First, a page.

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Calculating UK inflation: Common Sense or Common Theft

Brian Sturgess - December 2012

The Office of National Statistics (ONS) plans to launch a new Retail Price Index (RPI) known as the RPIJ (RPI Jevons) following a decision to implement a new eponymous averaging formula based on the work of the British nineteenth century economist William Stanley Jevons. The ONS announcement can be read online.

The decision follows the conclusion of an independent public statistical consultation held last year by the ONS into the means to correct the increasing disparity between inflation estimates produced by the RPI and the Consumer Price Index (CPI). The disparity has been largely due to what has been called the formula effect since while the CPI makes extensive use of the Jevons method to average price changes the RPI uses the Carli and Dutot methods method. The ONS has decided to keep the existing RPI to maintain continuity for existing users and so for the present the £362 billion index-linked gilt edged securities market will remain indexed to the RPI. There had been accusations that a change in formula, which would reduce RPI estimates down closer to those of the CPI, providing a substantial saving to the cash-strapped British government, was politically motivated. The decision to produce a new index, the RPIJ, instead of changing the formula for the RPI looks suspiciously like a failure of political will.

A seemingly innocuous decision by a statistical agency to reconsider the method of calculation of an index of consumer price inflation is developing into a political minefield with accusations of government manipulation and pressure.  This is happening not in Argentina, where it is widely accepted that the Government’s official inflation measure vastly underestimates rises in the cost-of-living, but in the United Kingdom.  At a public meeting held in London on October 26, 2012 attended by the author, accusations of facilitating a politically motivated agenda were levelled against the Office of National Statistics (ONS).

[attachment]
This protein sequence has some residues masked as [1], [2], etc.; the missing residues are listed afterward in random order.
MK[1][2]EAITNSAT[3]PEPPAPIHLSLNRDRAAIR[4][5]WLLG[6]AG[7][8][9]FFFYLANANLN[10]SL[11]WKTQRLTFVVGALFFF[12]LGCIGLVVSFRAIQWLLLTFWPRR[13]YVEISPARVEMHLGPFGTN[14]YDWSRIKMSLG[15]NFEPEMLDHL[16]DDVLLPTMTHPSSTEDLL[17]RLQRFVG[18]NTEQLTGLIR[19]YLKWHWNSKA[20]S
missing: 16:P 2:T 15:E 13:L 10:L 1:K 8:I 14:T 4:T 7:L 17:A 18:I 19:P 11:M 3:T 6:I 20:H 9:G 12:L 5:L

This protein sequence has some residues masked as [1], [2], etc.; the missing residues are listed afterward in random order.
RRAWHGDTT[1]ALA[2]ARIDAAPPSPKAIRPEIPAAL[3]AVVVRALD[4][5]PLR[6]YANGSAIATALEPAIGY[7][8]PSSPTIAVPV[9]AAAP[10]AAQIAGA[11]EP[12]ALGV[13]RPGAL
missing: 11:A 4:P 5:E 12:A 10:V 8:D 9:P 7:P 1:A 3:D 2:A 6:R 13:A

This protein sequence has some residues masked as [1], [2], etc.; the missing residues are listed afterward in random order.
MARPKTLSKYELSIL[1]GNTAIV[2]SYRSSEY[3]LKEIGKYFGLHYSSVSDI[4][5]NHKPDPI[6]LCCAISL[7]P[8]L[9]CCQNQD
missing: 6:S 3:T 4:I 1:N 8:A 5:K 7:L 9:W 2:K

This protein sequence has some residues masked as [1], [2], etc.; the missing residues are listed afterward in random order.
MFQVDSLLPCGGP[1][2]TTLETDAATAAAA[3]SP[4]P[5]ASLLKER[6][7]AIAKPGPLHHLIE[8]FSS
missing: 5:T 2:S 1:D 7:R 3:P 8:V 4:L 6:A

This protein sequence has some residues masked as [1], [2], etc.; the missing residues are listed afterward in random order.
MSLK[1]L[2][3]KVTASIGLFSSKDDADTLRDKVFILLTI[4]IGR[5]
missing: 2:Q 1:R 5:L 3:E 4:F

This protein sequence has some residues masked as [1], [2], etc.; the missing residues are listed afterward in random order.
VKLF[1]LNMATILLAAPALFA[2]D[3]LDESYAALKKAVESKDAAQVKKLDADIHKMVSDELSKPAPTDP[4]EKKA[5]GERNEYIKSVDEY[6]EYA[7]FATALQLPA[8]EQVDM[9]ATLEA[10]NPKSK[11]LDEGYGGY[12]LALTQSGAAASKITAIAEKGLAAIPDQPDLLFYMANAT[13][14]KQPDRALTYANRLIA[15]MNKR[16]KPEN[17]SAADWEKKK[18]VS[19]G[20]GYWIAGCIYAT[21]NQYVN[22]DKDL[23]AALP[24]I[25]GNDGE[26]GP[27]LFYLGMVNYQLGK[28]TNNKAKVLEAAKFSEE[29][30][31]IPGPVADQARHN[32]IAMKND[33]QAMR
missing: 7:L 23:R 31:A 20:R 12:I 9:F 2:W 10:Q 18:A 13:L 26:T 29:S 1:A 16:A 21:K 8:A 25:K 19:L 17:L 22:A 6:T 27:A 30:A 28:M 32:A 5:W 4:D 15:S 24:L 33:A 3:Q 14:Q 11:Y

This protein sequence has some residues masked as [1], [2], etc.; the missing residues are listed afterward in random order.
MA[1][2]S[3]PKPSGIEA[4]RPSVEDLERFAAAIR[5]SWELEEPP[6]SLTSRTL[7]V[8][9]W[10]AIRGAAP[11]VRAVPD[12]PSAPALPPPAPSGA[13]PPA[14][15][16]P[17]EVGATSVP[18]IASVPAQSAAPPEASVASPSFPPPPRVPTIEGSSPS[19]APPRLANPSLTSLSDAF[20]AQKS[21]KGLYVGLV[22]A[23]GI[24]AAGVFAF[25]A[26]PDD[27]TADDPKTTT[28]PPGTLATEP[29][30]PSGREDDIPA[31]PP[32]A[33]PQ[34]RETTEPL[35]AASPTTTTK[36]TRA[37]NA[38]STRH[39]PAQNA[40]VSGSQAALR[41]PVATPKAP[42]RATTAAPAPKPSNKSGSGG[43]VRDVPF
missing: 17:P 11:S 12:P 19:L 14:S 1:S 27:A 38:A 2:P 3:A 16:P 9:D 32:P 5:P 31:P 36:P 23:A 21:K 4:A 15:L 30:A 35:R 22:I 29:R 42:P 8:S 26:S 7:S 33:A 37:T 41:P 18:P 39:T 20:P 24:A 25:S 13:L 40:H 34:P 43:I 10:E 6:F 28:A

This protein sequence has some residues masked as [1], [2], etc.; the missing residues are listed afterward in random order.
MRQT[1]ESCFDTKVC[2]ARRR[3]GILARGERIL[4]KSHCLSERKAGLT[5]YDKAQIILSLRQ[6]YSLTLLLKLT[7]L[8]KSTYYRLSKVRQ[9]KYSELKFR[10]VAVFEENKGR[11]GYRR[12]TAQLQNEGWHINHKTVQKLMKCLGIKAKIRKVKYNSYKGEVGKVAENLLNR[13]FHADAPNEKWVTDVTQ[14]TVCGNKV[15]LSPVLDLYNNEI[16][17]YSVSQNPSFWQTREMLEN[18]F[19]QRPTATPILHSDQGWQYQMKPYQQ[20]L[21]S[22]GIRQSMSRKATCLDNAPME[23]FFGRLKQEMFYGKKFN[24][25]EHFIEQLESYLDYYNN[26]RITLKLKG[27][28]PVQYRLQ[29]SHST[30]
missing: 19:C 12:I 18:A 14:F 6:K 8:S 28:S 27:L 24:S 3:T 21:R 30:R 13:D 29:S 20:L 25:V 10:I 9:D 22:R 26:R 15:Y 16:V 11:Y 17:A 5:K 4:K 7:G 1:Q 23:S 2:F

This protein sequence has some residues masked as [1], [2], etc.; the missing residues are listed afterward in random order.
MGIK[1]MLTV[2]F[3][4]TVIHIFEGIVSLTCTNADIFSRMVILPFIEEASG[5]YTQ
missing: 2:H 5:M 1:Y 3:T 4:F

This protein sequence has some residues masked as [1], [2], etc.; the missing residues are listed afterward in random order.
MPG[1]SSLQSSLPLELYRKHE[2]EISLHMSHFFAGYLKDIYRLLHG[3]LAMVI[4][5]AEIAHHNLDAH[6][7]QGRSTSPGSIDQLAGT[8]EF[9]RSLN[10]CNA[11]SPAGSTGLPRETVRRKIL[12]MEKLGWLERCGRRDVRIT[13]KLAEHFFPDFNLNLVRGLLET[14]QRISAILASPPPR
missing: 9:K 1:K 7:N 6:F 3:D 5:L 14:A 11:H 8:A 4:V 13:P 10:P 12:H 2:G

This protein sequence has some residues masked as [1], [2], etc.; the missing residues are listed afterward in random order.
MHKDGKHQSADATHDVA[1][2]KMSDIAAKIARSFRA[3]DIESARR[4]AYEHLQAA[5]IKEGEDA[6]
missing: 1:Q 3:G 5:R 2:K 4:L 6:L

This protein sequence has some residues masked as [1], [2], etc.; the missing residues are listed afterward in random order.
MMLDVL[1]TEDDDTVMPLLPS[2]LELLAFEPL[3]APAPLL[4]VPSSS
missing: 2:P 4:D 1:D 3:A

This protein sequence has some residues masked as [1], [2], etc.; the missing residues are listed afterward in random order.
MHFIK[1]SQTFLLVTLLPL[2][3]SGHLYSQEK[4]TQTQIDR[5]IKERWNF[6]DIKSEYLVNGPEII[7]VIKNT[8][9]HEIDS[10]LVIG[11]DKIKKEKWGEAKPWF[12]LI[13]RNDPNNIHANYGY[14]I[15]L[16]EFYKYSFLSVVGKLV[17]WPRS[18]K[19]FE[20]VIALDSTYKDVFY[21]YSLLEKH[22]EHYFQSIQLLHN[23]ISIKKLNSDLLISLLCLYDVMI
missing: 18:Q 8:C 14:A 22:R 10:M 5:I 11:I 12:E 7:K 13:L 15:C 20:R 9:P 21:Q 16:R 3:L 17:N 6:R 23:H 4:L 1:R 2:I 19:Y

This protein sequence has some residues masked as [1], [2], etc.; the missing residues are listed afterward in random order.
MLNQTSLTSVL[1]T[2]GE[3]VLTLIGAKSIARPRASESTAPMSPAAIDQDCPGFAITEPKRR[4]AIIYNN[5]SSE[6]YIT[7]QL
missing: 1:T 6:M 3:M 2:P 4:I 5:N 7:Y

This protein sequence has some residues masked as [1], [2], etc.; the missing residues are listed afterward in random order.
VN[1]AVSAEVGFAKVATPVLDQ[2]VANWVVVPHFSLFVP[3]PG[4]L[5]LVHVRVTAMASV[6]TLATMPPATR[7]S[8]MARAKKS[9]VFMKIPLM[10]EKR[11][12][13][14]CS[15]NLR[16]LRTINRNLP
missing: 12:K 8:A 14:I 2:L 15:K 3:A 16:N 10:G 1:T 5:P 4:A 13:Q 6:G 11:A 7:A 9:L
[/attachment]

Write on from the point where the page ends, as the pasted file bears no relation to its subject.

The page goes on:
The controversial meeting resulted from an independent public statistical consultation launched on September 18, 2012 by the ONS into the methodology used to calculate the Retail Price Index (RPI). The RPI was once the principal means of calculating consumer price inflation and the cost of living until superseded by the Consumer Price Index (CPI) in 2003. [1]  The two indices have continued to coexist and although a number of user groups have switched from the RPI to the CPI since the government changed its inflation targeting regime to the new inflation measure, others have stayed with the RPI. For example, despite the move to use the CPI instead of the RPI as an inflation target, the UK government confirmed that index-linked gilts, public sector pensions and benefits would remain indexed to the RPI.  The latter two along with...

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